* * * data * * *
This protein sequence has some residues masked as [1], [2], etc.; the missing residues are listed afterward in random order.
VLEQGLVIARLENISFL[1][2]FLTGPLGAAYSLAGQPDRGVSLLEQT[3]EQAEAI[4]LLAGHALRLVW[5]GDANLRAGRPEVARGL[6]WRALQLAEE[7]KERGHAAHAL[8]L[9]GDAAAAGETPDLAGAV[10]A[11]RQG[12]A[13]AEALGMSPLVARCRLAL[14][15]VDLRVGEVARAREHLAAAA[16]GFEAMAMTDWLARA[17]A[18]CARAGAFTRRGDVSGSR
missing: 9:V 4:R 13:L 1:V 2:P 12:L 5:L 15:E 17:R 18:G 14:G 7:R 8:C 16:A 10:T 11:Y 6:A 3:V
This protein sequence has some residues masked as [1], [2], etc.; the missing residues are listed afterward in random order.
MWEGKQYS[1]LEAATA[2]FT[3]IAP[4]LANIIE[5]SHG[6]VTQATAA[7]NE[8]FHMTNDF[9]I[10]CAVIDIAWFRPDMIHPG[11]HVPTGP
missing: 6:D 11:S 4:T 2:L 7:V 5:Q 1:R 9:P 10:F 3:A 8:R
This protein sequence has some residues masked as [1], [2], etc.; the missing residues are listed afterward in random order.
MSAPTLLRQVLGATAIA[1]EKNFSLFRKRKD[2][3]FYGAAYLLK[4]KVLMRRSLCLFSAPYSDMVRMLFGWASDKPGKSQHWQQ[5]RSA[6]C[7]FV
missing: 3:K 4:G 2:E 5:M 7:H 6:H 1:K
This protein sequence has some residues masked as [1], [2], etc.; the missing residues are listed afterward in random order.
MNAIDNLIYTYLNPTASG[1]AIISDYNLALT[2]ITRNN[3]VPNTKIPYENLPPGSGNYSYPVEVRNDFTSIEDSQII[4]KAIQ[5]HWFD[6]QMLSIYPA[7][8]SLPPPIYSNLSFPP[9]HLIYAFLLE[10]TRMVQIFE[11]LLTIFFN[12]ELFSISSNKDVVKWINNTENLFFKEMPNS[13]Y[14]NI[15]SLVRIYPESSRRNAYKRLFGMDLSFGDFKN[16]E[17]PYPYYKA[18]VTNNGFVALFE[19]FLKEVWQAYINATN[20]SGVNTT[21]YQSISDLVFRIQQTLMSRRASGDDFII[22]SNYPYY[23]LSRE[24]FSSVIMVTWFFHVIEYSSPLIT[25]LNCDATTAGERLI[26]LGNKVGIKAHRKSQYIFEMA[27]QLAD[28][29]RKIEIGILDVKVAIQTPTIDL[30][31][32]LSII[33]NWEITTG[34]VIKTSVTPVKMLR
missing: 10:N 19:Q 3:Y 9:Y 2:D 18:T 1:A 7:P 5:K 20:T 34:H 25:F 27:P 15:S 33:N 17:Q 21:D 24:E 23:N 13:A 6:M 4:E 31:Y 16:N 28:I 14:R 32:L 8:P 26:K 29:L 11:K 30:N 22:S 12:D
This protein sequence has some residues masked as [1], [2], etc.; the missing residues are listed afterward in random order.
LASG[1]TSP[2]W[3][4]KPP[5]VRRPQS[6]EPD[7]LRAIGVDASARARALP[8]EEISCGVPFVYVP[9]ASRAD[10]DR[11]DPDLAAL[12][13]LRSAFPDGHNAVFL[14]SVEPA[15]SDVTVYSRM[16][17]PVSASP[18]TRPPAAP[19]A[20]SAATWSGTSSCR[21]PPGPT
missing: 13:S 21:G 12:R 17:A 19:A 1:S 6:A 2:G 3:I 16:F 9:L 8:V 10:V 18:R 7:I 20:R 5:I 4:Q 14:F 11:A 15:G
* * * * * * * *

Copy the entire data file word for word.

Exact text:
This protein sequence has some residues masked as [1], [2], etc.; the missing residues are listed afterward in random order.
VLEQGLVIARLENISFL[1][2]FLTGPLGAAYSLAGQPDRGVSLLEQT[3]EQAEAI[4]LLAGHALRLVW[5]GDANLRAGRPEVARGL[6]WRALQLAEE[7]KERGHAAHAL[8]L[9]GDAAAAGETPDLAGAV[10]A[11]RQG[12]A[13]AEALGMSPLVARCRLAL[14][15]VDLRVGEVARAREHLAAAA[16]GFEAMAMTDWLARA[17]A[18]CARAGAFTRRGDVSGSR
missing: 9:V 4:R 13:L 1:V 2:P 12:L 5:L 15:E 17:R 18:G 14:G 7:R 8:C 16:A 10:T 11:Y 6:A 3:V
This protein sequence has some residues masked as [1], [2], etc.; the missing residues are listed afterward in random order.
MWEGKQYS[1]LEAATA[2]FT[3]IAP[4]LANIIE[5]SHG[6]VTQATAA[7]NE[8]FHMTNDF[9]I[10]CAVIDIAWFRPDMIHPG[11]HVPTGP
missing: 6:D 11:S 4:T 2:L 7:V 5:Q 1:R 9:P 10:F 3:A 8:R
This protein sequence has some residues masked as [1], [2], etc.; the missing residues are listed afterward in random order.
MSAPTLLRQVLGATAIA[1]EKNFSLFRKRKD[2][3]FYGAAYLLK[4]KVLMRRSLCLFSAPYSDMVRMLFGWASDKPGKSQHWQQ[5]RSA[6]C[7]FV
missing: 3:K 4:G 2:E 5:M 7:H 6:H 1:K
This protein sequence has some residues masked as [1], [2], etc.; the missing residues are listed afterward in random order.
MNAIDNLIYTYLNPTASG[1]AIISDYNLALT[2]ITRNN[3]VPNTKIPYENLPPGSGNYSYPVEVRNDFTSIEDSQII[4]KAIQ[5]HWFD[6]QMLSIYPA[7][8]SLPPPIYSNLSFPP[9]HLIYAFLLE[10]TRMVQIFE[11]LLTIFFN[12]ELFSISSNKDVVKWINNTENLFFKEMPNS[13]Y[14]NI[15]SLVRIYPESSRRNAYKRLFGMDLSFGDFKN[16]E[17]PYPYYKA[18]VTNNGFVALFE[19]FLKEVWQAYINATN[20]SGVNTT[21]YQSISDLVFRIQQTLMSRRASGDDFII[22]SNYPYY[23]LSRE[24]FSSVIMVTWFFHVIEYSSPLIT[25]LNCDATTAGERLI[26]LGNKVGIKAHRKSQYIFEMA[27]QLAD[28][29]RKIEIGILDVKVAIQTPTIDL[30][31][32]LSII[33]NWEITTG[34]VIKTSVTPVKMLR
missing: 10:N 19:Q 3:Y 9:Y 2:D 18:T 1:A 7:P 5:K 20:T 34:H 25:F 27:P 15:S 33:N 17:Q 21:D 24:E 23:N 13:A 6:M 4:E 31:Y 16:N 28:I 14:R 32:L 8:P 26:K 29:L 11:K 30:N 22:S 12:D
This protein sequence has some residues masked as [1], [2], etc.; the missing residues are listed afterward in random order.
LASG[1]TSP[2]W[3][4]KPP[5]VRRPQS[6]EPD[7]LRAIGVDASARARALP[8]EEISCGVPFVYVP[9]ASRAD[10]DR[11]DPDLAAL[12][13]LRSAFPDGHNAVFL[14]SVEPA[15]SDVTVYSRM[16][17]PVSASP[18]TRPPAAP[19]A[20]SAATWSGTSSCR[21]PPGPT
missing: 13:S 21:G 12:R 17:A 19:A 1:S 6:A 2:G 3:I 16:F 9:L 8:V 10:V 18:R 7:I 20:R 5:I 4:Q 14:F 11:A 15:G